Speeding Bus Driver Found Faultless for Collision With Moose
Reasons for judgment were published today by the BC Supreme Court, Vancouver Registry, dismissing a negligence lawsuit against a bus driver who collided with a moose.
In today’s case (Tran v. Anderson) the Defendant was operating a Greyhound bus on June 22, 2011. He was travelling above the posted speed limit. A moose appeared “suddenly out of the foliage to the right of the highway, about 20 feet in front of the bus“. The Court found that the Defendant had no time to react in these circumstances and even if was travelling at the posted speed limit the result would have been the same.
In dismissing the negligence claim Madam Justice Adair provided the following reasons:
 I find that the moose appeared suddenly out of the foliage to the right of the highway, about 20 feet in front of the bus, and was cantering. The evidence of Mr. Anderson and Mr. Vandenborre, which I accept, supports this conclusion. Thus, the moose was not visible until it was too late for Mr. Anderson either to take evasive action or to avoid the collision. I find further that, even if Mr. Anderson had been travelling at the posted speed limit, he would not have had sufficient time to avoid the collision with the moose. I accept Mr. MacInnis’ opinion evidence in that respect. That evidence is consistent with the evidence of Mr. Anderson and Mr. Vandenborre concerning the very brief time – the mere snap of fingers – in which events unfolded. Accordingly, I find that the collision would have occurred even if Mr. Anderson had been driving at the posted speed limit.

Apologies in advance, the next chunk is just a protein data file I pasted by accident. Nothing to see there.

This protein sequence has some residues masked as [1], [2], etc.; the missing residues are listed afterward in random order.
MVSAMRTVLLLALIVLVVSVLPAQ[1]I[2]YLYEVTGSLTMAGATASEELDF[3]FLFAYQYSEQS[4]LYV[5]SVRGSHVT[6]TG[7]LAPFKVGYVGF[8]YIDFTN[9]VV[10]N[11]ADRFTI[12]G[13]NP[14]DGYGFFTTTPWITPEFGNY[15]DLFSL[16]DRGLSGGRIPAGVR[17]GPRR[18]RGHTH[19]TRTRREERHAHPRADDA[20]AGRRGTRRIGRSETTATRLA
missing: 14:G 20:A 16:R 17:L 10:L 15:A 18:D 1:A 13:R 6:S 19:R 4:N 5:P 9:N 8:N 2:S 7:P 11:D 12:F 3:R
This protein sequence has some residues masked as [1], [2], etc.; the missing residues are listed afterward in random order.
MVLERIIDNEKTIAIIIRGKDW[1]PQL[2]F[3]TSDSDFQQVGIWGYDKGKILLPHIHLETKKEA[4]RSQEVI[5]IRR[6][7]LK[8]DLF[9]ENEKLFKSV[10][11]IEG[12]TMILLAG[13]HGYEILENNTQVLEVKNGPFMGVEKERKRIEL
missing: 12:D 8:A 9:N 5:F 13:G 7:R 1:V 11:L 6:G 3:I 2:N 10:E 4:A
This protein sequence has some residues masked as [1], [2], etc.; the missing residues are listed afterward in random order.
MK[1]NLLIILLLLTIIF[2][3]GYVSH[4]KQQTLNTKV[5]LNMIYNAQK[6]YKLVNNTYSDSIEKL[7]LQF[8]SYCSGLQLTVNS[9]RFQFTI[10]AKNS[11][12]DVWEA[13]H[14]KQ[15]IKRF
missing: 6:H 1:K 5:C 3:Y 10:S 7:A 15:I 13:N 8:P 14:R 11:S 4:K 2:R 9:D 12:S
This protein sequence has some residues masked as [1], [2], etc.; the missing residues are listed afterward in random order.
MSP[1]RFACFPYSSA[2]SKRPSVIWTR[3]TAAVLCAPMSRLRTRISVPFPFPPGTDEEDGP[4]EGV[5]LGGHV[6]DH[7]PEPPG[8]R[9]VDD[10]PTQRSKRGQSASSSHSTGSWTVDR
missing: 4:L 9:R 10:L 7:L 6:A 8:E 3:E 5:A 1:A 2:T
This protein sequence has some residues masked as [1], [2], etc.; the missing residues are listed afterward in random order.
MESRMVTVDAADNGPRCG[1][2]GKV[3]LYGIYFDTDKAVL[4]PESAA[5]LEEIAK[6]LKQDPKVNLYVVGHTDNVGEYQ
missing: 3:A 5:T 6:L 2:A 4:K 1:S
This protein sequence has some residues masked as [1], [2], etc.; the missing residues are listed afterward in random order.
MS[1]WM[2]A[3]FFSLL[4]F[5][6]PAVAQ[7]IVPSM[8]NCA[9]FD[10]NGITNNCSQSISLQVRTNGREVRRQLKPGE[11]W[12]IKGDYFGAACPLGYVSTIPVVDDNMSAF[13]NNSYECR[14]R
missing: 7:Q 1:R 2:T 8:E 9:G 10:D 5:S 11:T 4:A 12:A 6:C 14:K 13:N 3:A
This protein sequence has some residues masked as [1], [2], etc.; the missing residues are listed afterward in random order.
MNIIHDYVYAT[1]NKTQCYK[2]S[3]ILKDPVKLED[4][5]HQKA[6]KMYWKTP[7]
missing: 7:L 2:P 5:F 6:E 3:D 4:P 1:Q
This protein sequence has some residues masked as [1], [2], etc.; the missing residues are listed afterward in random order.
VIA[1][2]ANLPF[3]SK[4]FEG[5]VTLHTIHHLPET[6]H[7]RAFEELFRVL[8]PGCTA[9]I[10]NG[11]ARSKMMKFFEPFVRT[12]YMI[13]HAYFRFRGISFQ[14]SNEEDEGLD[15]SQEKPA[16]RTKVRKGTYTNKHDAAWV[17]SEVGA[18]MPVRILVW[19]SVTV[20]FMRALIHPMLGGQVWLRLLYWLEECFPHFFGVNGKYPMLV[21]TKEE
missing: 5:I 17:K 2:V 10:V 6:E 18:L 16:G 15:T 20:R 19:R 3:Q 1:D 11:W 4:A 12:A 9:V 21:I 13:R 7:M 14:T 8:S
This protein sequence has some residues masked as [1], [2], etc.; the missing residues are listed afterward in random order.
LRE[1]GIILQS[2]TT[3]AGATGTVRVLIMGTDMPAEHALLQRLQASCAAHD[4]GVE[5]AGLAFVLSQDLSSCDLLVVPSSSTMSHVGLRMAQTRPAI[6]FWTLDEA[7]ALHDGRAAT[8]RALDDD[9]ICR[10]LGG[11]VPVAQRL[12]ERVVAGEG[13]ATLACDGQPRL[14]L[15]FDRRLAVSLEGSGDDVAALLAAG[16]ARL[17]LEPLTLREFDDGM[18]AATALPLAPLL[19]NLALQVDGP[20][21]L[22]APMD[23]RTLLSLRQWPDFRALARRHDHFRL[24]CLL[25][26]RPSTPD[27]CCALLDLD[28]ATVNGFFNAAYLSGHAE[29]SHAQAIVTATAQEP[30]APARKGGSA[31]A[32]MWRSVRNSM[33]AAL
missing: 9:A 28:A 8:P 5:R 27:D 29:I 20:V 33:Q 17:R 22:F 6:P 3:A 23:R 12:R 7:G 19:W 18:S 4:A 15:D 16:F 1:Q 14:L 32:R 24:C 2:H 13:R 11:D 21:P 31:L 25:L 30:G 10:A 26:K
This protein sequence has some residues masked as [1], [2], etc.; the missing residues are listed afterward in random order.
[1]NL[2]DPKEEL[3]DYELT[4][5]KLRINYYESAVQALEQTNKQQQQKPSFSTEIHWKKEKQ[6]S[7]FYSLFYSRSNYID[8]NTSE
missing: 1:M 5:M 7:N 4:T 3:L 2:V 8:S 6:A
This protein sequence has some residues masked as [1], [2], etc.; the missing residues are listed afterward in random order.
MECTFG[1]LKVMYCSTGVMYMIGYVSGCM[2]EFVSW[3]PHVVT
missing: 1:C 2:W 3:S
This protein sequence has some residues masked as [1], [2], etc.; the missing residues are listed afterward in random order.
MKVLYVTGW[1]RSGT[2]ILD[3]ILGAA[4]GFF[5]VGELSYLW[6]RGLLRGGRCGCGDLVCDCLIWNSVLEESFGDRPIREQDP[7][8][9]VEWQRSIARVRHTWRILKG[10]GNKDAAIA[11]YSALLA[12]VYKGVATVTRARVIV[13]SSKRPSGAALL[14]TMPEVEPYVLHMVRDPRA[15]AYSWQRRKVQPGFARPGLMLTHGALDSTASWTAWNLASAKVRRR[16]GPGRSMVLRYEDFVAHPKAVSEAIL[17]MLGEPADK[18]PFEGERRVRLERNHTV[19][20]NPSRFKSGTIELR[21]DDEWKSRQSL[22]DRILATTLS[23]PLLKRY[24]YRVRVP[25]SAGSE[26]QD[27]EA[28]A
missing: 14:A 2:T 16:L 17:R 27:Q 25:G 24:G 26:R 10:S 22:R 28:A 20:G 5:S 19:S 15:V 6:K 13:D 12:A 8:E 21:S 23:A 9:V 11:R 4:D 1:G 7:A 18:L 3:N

Both of the plaintiffs rely on Knight to argue that Mr. Anderson should be found negligent. However, that case is distinguishable on the facts. Among the important distinguishing facts are that, in Knight, there were moose warning signs on the highway and Mr. Knight (the defendant) had driven past such a sign prior to the accident.
 However, in this case, there were no warning signs indicating a heightened presence of moose or other animals along this stretch of the highway. The area where the collision occurred was not an area known to be populated by moose, or where it was more probable than not that moose would be found. On the contrary, moose sightings were rare. Mr. Anderson, Mr. Vandenborre and Staff Sergeant Reader all confirmed that there were no animal warning signs of any kind in the area. While encounters with moose were possible, they were not probable. I agree with the defendants’ submission that, in all the circumstances here, the standard of care does not require that Mr. Anderson reduce his driving speed below the posted speed limit simply because he was driving on a highway in rural British Columbia.
 The result is that the plaintiffs have failed to show a breach of the standard of care on the part of Mr. Anderson and have failed to show any causal link between the speed at which Mr. Anderson was driving and the collision. I conclude that the plaintiffs have failed to prove negligence on the part of the defendants, and therefore have failed to establish that the defendants are liable to either of them.
 As the plaintiffs’ claims fail on liability, it follows that the actions must be dismissed.